Variegated ginger is an eye-catching plant. Plant shell ginger in your yard and this cousin of culinary ginger will add tropical spice to your flower bed designs. Alpinia zerumbet's bold yellow and green striped leaves are designed to grab attention.
The plant looks best if massed or planted along the border of your garden. This ginger is grown for its looks rather than its flavor.
Variegated ginger grows to a height of 6 feet and almost double the width under ideal conditions. The plant has slender stems and leaves that grow to a length of 2 feet and almost 6 inches in width.
A mature clump growing on the island of Maui
It is to be noted that each leaf stands apart from the others in its own unique pattern.
The plant flowers in clusters on the main stalk during summer.
Blooms can be expected only after two years of healthy growth.
The flowers are white in color, with a pink tinge on the tip and look like small seashells.
Alpinia zerumbet does well both in a deep pot and in the ground. The problem with growing it in a container is that you have to check on the growth of the plant frequently as it doubles or triples it's volume in just 1 or 2 years and needs to be divided frequently.
Variegated ginger loves plenty of water, sunlight and humidity.
The best time to water it is either in early morning or early evening. Watering the plant at night is equivalent to asking fungus to feed on it!
Well draining soil is a must.
Shell ginger planted in a streetside flower bed garden in Savannah, Georgia.
A. zerumbet is suitable for a tropical or subtropical climate as it can withstand temperatures as low as 25 degrees F. USDA zones 9 and higher are the recommended zones for this plant. Its roots are hardy in zone 8. With a blanket of mulch, they may survive into zone 7.
In colder climates, keep the potted plant indoors at a place where it gets sunlight during winter. Alternatively, dig the rhizomes up and store them (wrapped in newspaper) until spring.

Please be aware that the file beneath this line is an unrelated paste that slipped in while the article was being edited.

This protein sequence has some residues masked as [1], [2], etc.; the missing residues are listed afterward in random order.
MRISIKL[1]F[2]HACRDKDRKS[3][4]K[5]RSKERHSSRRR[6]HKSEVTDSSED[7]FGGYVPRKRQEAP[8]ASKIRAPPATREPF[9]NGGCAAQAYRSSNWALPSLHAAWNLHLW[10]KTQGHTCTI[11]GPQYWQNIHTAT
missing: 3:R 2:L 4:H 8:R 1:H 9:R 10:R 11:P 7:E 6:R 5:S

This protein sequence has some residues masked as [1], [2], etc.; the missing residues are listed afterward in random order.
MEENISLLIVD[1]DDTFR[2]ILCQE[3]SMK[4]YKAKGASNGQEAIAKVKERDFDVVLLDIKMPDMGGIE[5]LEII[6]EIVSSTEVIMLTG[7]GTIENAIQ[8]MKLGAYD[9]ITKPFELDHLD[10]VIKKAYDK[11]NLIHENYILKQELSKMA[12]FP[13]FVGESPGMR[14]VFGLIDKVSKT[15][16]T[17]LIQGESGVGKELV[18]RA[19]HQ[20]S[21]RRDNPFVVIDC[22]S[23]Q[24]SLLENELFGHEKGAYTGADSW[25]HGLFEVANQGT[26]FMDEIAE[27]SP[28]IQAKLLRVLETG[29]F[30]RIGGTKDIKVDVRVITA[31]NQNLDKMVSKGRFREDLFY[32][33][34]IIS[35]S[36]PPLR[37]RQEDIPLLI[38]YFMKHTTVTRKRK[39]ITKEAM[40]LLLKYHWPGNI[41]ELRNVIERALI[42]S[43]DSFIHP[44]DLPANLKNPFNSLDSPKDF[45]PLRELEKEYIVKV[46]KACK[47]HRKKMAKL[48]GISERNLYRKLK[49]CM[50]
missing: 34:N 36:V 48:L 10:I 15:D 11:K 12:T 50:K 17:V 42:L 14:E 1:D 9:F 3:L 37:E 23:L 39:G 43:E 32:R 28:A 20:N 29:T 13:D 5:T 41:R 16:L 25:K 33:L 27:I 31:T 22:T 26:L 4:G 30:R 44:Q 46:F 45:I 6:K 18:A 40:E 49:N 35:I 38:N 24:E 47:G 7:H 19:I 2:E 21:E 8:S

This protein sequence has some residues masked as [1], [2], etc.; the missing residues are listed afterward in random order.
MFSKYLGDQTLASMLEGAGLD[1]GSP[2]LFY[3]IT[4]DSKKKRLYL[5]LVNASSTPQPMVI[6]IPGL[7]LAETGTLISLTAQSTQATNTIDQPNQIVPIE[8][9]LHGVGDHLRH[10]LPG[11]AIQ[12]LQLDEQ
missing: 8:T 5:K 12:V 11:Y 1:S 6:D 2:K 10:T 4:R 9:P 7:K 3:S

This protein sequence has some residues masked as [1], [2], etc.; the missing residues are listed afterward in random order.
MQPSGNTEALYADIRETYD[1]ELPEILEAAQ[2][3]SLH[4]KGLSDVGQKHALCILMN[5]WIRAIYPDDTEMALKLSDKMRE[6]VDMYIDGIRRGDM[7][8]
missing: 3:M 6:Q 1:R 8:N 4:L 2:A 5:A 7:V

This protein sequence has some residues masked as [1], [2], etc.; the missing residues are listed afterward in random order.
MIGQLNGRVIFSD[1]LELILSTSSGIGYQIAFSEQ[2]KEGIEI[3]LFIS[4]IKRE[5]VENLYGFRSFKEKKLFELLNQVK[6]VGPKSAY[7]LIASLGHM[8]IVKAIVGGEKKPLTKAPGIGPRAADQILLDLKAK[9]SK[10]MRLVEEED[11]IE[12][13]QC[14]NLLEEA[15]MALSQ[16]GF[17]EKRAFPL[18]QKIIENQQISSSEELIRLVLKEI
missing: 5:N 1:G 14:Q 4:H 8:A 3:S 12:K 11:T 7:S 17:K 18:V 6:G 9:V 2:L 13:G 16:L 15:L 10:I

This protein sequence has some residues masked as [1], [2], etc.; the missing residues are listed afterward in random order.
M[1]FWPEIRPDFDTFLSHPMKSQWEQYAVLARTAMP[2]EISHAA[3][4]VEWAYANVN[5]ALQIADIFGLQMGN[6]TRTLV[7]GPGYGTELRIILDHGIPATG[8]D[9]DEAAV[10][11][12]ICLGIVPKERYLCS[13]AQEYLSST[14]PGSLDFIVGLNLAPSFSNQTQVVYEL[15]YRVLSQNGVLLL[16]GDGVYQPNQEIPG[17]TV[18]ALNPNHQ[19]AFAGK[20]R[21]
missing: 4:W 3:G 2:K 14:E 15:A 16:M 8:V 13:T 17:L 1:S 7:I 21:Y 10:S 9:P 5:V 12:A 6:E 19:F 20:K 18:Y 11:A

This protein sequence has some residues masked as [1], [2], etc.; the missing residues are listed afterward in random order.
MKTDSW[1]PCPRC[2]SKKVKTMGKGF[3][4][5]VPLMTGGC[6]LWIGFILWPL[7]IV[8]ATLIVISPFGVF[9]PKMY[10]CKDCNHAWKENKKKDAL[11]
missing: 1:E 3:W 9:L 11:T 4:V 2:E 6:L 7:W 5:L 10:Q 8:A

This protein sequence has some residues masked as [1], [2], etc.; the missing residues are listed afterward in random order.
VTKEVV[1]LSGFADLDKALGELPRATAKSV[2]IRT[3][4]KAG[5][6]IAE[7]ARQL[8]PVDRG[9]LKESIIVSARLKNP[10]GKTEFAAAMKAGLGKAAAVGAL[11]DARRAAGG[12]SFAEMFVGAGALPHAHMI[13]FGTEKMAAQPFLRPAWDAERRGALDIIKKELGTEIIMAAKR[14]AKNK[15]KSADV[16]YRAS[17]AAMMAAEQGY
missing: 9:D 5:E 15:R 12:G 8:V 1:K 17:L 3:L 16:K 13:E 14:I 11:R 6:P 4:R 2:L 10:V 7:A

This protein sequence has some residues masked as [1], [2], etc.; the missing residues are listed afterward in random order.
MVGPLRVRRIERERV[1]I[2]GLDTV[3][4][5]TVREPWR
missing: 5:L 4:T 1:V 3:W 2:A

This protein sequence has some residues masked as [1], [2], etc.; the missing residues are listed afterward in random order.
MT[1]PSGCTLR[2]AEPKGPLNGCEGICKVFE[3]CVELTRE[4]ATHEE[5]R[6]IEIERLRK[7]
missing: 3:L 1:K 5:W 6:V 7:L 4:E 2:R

Here, Alpinia zerumbet has been used in a front yard landscape design in Florida.
Bromeliads with yellow-green leaves have been chosen to echo the leaf color of the ginger.
In this photo, the ginger's large, bright foliage is contrasted against the small, dark leaves of Loropetalum 'Burgundy'.
A large clump of Alpinia zerumbet can stand on its own as a focal point in the home and garden landscape design. Smaller groups can be used to unify a tropical landscape design by dotting them through the flower beds and borders.
In the spring, plant groups of 3 rhizomes in a triangular pattern 2 inches deep at a distance of 3 inches apart.
This will look like one plant when it matures. For a more dramatic display, plant a larger number of rhizomes.
Part sun or shade is acceptable to ginger.
Keep the soil moist and fertilize throughout the growing season.
Mites usually attack plants that are too dry.
Variegated ginger is susceptible to spider mites. They reproduce quickly so go on the offensive by keeping your ginger plants well watered in hot weather and spritz the foliage--in the evening, never while the sun is on it--with the hose during dry weather.
Ginger is resistant to most other pests.
If the plant doesn't flower, it might not be getting enough sunlight.
With minimal care, Alpinia zerumbet rewards you with beautiful leaves and flowers for years.
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Your plant guides,
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